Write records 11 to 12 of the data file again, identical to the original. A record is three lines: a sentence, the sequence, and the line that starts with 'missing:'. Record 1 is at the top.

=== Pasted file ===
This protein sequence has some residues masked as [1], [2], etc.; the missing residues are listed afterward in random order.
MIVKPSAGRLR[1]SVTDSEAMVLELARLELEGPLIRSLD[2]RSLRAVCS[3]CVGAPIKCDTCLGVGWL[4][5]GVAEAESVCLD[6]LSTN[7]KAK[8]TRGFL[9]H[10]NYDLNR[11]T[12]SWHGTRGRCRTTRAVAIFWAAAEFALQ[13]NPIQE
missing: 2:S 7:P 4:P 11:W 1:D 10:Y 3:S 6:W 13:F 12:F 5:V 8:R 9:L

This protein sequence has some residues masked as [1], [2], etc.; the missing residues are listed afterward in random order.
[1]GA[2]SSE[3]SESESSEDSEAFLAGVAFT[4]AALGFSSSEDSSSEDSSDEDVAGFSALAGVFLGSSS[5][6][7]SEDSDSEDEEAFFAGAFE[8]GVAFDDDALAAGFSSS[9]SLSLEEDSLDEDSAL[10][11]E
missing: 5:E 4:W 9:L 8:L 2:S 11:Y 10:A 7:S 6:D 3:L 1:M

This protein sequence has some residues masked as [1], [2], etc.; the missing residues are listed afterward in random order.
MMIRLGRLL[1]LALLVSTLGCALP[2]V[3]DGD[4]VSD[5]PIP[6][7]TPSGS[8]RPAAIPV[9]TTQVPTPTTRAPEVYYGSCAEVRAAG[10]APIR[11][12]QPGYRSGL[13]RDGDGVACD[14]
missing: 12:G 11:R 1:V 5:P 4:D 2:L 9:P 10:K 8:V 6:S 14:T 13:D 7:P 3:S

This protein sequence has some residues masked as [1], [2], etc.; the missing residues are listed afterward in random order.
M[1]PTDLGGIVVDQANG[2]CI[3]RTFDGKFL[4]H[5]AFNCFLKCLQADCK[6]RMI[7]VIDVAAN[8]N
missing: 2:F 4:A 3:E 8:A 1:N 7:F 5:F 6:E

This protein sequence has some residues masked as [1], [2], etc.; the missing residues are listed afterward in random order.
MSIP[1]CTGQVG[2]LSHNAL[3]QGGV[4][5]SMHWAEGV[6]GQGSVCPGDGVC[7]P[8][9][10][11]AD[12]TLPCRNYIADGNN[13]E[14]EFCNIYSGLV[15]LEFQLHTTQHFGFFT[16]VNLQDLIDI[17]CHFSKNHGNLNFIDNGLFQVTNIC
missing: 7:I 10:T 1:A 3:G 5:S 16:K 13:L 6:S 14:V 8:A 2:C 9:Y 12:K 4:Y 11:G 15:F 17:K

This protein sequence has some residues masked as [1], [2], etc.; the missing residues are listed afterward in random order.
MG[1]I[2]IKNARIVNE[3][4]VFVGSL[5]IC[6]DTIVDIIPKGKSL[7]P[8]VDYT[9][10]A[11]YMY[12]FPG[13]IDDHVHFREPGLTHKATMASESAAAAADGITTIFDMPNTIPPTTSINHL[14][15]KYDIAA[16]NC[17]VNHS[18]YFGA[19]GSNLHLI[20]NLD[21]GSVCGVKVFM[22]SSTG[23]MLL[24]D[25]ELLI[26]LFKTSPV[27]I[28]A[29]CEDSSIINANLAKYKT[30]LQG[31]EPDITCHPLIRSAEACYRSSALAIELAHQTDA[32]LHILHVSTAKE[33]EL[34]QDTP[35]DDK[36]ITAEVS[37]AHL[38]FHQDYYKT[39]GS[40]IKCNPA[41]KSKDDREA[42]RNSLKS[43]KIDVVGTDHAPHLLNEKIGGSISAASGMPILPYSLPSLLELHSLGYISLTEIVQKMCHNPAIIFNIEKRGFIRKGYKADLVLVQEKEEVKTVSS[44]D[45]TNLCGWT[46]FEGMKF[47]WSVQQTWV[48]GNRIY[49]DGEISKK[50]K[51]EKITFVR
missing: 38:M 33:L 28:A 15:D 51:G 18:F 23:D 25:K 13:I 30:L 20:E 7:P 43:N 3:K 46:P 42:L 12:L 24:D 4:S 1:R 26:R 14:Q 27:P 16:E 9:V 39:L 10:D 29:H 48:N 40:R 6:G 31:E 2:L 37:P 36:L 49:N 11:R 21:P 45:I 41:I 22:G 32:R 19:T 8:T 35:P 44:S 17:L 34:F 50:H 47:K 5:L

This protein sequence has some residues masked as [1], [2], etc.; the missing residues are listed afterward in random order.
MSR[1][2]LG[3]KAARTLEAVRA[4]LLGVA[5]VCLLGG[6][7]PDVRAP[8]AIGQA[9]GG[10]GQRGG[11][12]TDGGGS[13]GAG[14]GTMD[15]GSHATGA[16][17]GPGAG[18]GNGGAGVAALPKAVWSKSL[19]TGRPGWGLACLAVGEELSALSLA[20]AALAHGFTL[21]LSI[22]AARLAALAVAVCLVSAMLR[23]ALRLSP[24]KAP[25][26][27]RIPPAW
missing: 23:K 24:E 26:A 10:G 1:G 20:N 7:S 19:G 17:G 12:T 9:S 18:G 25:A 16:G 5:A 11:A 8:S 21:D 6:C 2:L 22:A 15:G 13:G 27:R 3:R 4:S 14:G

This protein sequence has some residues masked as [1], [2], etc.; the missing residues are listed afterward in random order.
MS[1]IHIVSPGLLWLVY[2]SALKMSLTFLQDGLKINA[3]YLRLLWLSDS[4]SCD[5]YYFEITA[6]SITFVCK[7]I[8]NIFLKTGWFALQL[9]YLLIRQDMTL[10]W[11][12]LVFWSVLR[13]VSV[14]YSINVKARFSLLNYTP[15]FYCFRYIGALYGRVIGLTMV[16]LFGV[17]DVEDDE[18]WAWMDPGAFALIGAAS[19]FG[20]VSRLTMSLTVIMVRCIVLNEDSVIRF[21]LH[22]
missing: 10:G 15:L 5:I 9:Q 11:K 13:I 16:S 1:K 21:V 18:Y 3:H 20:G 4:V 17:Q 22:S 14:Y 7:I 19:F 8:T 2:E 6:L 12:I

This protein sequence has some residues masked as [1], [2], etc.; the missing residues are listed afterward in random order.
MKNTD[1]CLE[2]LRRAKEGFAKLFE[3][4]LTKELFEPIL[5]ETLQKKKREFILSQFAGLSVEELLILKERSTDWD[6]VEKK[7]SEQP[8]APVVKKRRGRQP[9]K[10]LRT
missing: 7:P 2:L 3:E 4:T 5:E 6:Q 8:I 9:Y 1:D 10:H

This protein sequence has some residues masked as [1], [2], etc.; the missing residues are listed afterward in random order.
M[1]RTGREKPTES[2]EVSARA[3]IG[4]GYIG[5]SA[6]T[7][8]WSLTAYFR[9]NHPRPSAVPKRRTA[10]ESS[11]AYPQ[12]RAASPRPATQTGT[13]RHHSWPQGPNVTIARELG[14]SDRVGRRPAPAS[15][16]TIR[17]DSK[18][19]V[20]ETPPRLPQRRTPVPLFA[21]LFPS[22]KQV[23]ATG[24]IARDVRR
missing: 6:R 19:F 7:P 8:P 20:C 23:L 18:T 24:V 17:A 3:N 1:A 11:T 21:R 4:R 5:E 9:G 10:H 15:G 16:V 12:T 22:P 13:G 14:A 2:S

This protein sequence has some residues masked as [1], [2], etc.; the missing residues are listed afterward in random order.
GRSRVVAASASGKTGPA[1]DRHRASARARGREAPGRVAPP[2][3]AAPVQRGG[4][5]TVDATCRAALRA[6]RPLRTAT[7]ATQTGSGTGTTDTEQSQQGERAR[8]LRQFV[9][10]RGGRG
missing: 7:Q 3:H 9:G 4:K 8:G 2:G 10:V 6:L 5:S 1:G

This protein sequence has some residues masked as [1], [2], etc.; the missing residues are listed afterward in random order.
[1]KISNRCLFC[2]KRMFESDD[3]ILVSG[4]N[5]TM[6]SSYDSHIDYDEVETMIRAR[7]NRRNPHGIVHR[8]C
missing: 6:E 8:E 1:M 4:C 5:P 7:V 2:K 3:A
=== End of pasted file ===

This protein sequence has some residues masked as [1], [2], etc.; the missing residues are listed afterward in random order.
GRSRVVAASASGKTGPA[1]DRHRASARARGREAPGRVAPP[2][3]AAPVQRGG[4][5]TVDATCRAALRA[6]RPLRTAT[7]ATQTGSGTGTTDTEQSQQGERAR[8]LRQFV[9][10]RGGRG
missing: 7:Q 3:H 9:G 4:K 8:G 2:G 10:V 6:L 5:S 1:G

This protein sequence has some residues masked as [1], [2], etc.; the missing residues are listed afterward in random order.
[1]KISNRCLFC[2]KRMFESDD[3]ILVSG[4]N[5]TM[6]SSYDSHIDYDEVETMIRAR[7]NRRNPHGIVHR[8]C
missing: 6:E 8:E 1:M 4:C 5:P 7:V 2:K 3:A